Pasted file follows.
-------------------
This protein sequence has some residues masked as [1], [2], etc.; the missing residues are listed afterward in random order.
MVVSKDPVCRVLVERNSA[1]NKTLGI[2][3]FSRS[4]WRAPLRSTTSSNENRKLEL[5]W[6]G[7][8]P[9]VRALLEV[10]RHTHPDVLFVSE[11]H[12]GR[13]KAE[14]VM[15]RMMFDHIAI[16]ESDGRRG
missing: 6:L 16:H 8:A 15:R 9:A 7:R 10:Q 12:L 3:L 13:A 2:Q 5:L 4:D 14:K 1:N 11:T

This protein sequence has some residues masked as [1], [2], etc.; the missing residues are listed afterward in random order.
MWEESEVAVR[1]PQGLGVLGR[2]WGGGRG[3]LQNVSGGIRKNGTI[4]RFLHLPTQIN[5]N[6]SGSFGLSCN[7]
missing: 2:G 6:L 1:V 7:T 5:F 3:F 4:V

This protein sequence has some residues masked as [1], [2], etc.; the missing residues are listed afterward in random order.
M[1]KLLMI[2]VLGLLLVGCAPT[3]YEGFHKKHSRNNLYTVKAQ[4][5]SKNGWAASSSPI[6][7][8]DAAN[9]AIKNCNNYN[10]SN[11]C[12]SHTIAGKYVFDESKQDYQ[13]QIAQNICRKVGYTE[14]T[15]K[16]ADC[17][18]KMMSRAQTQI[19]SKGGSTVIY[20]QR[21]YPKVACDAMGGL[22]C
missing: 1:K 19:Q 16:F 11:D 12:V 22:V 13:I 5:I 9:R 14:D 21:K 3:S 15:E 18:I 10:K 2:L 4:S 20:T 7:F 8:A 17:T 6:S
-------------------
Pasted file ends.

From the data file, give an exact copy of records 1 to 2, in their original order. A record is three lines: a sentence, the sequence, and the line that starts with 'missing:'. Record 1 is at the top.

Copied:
This protein sequence has some residues masked as [1], [2], etc.; the missing residues are listed afterward in random order.
MVVSKDPVCRVLVERNSA[1]NKTLGI[2][3]FSRS[4]WRAPLRSTTSSNENRKLEL[5]W[6]G[7][8]P[9]VRALLEV[10]RHTHPDVLFVSE[11]H[12]GR[13]KAE[14]VM[15]RMMFDHIAI[16]ESDGRRG
missing: 6:L 16:H 8:A 15:R 9:A 7:R 10:Q 12:L 3:L 13:A 2:Q 5:L 4:D 14:K 1:N 11:T

This protein sequence has some residues masked as [1], [2], etc.; the missing residues are listed afterward in random order.
MWEESEVAVR[1]PQGLGVLGR[2]WGGGRG[3]LQNVSGGIRKNGTI[4]RFLHLPTQIN[5]N[6]SGSFGLSCN[7]
missing: 2:G 6:L 1:V 7:T 5:F 3:F 4:V